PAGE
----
CUPE Ontario President Fred Hahn is urging the Ford government to stop deliberately starving public programs and invest more in public services in its next budget, declaring that “Ontarians elect their government to make life better, not to run things into the ground.”

Hahn is in Kingston today, appearing at a public hearing that is part of the government’s province-wide pre-budget consultation on the expectations of “workers, families, business owners and communities” from the 2023 budget.

In his presentation, Hahn shares facts and figures that provide ample evidence to show that, instead of serving Ontarians, the Ford government decided to “starve itself, cutting off choices and the ability to react to the ongoing economic challenges.”

“The people of Kingston live with the devastating effects of this government’s decisions. Just last month, city council declared a mental health and addictions crisis. The city is grappling with a housing shortage. Thousands are without a family doctor and wait times to be admitted to hospital in Kingston have skyrocketed. These are all problems tied directly to the underfunding of our public services,” said Hahn.

“Yet instead of giving communities the funding they need, this government consistently understates revenues and overstates expenses. Doug Ford thinks that way he can dupe Ontarians into believing that he has no choice but to privatize our health care and our transit, no choice but to have millions using food banks. That nothing can be done to help the thousands who will lose their homes and jobs to inflation, or to help those whose university tuition has left them with crushing debt.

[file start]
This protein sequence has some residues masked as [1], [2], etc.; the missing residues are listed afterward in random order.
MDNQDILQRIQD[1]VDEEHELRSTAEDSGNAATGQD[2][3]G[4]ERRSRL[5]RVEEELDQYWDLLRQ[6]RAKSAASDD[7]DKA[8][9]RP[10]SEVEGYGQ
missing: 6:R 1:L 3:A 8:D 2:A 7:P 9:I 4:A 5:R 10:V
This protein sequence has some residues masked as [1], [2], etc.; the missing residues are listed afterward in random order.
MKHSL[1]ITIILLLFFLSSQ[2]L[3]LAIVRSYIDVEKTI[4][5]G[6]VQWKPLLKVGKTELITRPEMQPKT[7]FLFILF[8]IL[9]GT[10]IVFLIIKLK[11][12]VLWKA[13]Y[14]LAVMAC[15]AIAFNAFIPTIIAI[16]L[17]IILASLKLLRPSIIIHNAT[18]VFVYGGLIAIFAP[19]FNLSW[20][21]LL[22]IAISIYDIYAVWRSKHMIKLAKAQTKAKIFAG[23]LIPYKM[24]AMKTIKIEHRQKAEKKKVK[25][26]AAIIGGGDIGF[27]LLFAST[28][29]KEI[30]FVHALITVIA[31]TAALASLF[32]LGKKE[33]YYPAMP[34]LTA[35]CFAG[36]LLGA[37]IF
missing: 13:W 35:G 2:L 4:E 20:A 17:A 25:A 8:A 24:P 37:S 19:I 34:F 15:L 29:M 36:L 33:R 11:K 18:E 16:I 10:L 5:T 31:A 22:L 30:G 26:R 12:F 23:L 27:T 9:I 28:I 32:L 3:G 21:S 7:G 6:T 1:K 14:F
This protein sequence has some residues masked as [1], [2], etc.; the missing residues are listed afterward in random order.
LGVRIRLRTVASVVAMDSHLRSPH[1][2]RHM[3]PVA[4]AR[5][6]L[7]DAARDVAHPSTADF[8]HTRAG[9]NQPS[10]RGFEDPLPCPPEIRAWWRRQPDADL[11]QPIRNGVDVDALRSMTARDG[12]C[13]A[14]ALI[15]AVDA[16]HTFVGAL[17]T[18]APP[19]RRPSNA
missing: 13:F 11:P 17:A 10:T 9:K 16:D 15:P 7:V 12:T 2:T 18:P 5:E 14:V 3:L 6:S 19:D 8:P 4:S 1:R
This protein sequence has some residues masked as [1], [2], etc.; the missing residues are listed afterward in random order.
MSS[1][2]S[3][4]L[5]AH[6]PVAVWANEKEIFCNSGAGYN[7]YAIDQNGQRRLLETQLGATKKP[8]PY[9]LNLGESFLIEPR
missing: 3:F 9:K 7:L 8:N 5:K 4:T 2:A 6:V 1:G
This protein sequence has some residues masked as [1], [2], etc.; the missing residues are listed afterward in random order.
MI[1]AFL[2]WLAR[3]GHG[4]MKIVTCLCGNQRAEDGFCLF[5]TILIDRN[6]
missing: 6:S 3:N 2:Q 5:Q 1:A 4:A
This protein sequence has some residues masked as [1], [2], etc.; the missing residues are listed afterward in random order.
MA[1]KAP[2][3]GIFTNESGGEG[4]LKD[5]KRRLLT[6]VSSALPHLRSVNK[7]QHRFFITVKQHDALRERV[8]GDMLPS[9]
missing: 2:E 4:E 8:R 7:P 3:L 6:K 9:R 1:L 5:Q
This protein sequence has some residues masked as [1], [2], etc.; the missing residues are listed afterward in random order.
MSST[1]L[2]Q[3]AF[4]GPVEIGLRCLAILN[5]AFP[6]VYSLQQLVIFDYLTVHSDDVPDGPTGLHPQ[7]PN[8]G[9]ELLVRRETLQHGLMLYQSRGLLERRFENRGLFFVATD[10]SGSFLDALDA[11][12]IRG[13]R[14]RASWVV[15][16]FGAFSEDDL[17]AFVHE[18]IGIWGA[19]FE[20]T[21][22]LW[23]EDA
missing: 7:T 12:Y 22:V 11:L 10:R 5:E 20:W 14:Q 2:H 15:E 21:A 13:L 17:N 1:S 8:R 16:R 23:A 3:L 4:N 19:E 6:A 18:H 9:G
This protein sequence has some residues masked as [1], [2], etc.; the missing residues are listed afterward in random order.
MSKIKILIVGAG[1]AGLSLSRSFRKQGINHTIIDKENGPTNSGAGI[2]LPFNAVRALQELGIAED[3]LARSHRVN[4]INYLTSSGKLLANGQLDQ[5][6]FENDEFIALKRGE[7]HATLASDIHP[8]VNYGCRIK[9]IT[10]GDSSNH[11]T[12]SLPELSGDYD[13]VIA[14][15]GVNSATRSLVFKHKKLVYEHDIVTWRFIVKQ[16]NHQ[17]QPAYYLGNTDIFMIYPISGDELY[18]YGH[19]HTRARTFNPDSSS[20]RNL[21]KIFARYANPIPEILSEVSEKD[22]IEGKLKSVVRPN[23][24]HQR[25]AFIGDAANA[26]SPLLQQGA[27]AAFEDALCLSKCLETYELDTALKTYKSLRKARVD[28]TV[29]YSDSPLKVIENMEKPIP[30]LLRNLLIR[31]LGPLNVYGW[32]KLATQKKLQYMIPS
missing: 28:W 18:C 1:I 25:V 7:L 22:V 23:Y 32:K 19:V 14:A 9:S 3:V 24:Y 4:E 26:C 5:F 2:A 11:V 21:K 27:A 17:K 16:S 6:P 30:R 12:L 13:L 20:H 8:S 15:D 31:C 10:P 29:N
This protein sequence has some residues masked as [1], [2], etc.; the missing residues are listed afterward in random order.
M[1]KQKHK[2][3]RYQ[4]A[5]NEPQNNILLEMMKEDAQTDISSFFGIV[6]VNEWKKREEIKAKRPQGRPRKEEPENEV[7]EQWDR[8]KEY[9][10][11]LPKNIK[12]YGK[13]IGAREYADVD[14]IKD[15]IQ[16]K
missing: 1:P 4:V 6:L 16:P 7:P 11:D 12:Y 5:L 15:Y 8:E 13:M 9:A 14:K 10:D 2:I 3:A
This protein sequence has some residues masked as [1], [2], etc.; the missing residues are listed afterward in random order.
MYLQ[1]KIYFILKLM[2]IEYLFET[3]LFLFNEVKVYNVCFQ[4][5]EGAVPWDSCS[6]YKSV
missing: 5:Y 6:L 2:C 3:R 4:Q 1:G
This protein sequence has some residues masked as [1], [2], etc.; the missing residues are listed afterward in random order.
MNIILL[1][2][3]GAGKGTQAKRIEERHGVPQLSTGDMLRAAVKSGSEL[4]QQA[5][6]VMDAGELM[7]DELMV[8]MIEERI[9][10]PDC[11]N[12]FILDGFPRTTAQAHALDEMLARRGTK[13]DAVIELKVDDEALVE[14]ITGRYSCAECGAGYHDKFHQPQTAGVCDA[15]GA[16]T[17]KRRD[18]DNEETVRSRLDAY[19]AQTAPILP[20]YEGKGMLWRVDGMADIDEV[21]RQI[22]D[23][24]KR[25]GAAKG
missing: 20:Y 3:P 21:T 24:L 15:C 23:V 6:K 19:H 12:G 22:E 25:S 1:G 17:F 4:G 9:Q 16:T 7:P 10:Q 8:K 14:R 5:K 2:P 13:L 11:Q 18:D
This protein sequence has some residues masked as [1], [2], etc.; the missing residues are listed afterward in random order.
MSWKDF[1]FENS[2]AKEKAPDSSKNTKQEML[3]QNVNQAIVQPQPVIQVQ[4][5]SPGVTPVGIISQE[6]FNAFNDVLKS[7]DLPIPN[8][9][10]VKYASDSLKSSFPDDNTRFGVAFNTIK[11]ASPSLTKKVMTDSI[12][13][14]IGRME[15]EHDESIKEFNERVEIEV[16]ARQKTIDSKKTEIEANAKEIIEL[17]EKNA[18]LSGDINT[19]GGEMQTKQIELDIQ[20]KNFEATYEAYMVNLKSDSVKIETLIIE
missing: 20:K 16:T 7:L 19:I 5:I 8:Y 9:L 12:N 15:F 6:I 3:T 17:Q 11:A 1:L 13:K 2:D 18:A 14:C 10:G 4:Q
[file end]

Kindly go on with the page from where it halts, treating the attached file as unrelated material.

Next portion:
“We say budgets are about choices. They are our opportunity to tackle this misery, to address the 380,000 unfilled jobs in Ontario, to invest in education and social services, to make life better for Ontarians. And this government has the resources to do it.”

Hahn pointed out that Ontario’s economic outlook has improved dramatically: the Financial Accountability Office reported today that Ontario will have a budget surplus of $1 billion in 2023, with future surpluses scheduled to grow to a budget surplus of $7.6 billion by 2026-27.

“Ontario also finds itself in a period of enormous corporate wealth and profits; last year, corporate profits went up 14.8%; the year before, 24.2%. If Ontario raised its corporate tax rate just 1%, it would raise $3.7 billion annually to invest in public services. And it would still leave Ontario’s rates lower than the average in the rest of Canada,” said Hahn.

CUPE Ontario wants to see the province move from last place among the provinces for per-capita program spending. If Ontario spent the rest of Canada’s average of $14,086 per capita for program spending, that would have amounted to an additional $27.4 billion last year – enough to make a significant difference to the lives of millions of Ontarians.

“Every indicator says this is the time to invest in public services,” said Hahn. “This government must use the coming budget to change direction, to stop privatization and to invest in public services, the people who use them and the people who provide them.”